Re-imagining Social Movements
Social movements and social activism are critical to political engagement and social transformation. Traditional social science approaches to social movements and social change have tended to frame forms of collective resistance and protest primarily as either irrational, spontaneous reactions to oppression, or as rational expressions of reasoned dissent. In this course, we will challenge such views, employing an anthropological perspective which takes cultural practice as analytically central in order to see social movements instead as practical struggles over cultural meaning. We will first critically review the dominant theoretical frameworks which have shaped interpretations of social activism and social movements. We will then explore more recent theories of power, politics, and social change, in order to locate social movements within complex cultural structures of power, domination, and transformation. For each segment of the class, we will first examine a specific theoretical framework from which questions of social actions, movements, and change have been addressed. We will then go on to explore, through concrete ethnographic examples, the ways in which these perspectives enable - and foreclose - particular understandings of the nature of social movements, and of their implications.
Students will learn to analyze the theoretical assumptions leading to certain interpretations of social movements and their causes and consequences, and to better grasp the social, cultural, and political complexities foundational to collective forms of social action.
This is a discussion-based course, not a lecture course. It will, therefore, require a great deal of responsibility on the part of all of you. For each class, I will first introduce and contextualize the week’s topic. We will then, as a class, map out the central theoretical and analytical moves presented by the day’s readings, their specific arguments, and the relationships between them. The remainder of the class will be an open discussion of these arguments and their implications – in which I will occasionally mediate or intervene. Thus, all of you will be expected to analyze, express your opinions about, and debate the assigned materials in depth.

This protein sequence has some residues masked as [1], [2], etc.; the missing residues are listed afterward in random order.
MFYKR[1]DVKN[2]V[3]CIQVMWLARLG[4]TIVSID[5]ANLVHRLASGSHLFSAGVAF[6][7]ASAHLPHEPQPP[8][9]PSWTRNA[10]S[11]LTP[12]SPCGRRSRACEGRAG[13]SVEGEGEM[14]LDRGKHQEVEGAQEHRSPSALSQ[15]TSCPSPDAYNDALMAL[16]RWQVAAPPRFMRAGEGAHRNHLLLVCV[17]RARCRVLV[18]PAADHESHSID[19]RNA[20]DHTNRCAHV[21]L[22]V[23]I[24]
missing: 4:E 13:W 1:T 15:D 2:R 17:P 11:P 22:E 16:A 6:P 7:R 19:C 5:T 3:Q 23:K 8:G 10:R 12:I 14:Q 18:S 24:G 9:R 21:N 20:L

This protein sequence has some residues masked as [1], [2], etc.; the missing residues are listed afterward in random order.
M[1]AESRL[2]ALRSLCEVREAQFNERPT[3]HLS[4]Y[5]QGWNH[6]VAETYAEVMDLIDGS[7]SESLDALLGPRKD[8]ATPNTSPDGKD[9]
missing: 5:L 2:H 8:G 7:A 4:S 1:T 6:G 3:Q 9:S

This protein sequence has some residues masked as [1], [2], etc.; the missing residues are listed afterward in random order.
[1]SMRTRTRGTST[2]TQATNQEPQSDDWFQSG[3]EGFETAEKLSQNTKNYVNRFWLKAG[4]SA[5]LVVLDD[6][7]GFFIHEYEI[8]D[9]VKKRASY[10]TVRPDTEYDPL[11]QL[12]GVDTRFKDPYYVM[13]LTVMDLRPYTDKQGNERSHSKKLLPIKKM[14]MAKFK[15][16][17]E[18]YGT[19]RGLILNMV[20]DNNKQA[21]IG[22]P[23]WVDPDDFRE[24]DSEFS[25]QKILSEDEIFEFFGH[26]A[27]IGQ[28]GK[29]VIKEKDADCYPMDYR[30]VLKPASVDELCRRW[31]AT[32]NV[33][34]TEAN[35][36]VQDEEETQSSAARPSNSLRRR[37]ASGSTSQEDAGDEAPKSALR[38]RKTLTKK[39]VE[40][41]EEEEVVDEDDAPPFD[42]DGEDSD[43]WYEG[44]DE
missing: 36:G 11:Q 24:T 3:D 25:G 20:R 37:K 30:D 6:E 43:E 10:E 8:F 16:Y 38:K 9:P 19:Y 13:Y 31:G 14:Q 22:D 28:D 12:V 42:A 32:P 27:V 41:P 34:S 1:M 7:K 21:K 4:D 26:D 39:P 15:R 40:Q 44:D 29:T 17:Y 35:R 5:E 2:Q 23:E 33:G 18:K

1) Critical Comments.
During the course of the term, each of you will write two (2), 2-3 page Critical Comments, each for a class of your choice. The Comment may focus on a single reading, or compare more than one reading from that day’s assigned materials.
These Comments are meant to stimulate your/our thinking and questioning of specific issues, and to enable all of us to address the topic more effectively; they are therefore critical to successful discussion in the class. In this sense (as, indeed, in all others), a great deal of responsibility for the success or failure of this course lies in your hands. The two comments together will be worth 40% of your final grade for the course.
Each Critical Comment should contain (but need not be limited to) the following elements:
1. CORE QUOTATION. You should quote a sentence or short passage from the text that you think is central to the main argument of the piece. Be sure to always cite the quotation properly.
2. ARGUMENT. Briefly, summarize the author’s main argument.
3. QUESTION. Raise a question about a point (not a fact!) you feel is not adequately accounted for, or supported, in the argument.
4. PERSONAL CONNECTION. Consider briefly how the argument made in the article fits or challenges your previous thinking about social movements/politics.
5. ANALYTICAL RELATION. Compare this argument with another you have come across, either in this course or in your previous study. Summarize briefly this previous argument (citing it properly), and explain how the present piece’s argument contrasts with it, or casts new light on the issues they have in common.
6. IMPLICATIONS. Discuss the potential implications that you see the current argument to have for our more general understanding of society and social change.
Critical Comments should not exceed three typed, double-spaced pages.
Critical Comments should be sent to me via email by midnight the night BEFORE the relevant class.
2) Final Paper
The final paper for the class will be a 10-12 page (double-spaced) critical review paper. Each of you will pick a recent rebellion, revolution, or social movement – whichever has interested or inspired you most in the last several years. You will then select 3-4 key examples of current scholarly literature on your movement, and conduct a critical analysis of the ways the diverse theories and assumptions about the basis and nature of social movements we will explore in this course underpin and are manifest in their interpretations – and the potential implications this has for our understandings of the causes and consequences of such movements.
Around the middle of the semester, each of you will meet with me in order to choose your topic and discuss the determination of the most appropriate readings for and approaches to the paper.
The Final Paper will be worth 30% of the total course grade.
N.B.: The paper will be due on the last day of class; late papers will not be accepted.
General participation in class discussions will count for 30% of your grade. Reaction papers (together) will be worth 40%, and the final paper 30% of the total course grade.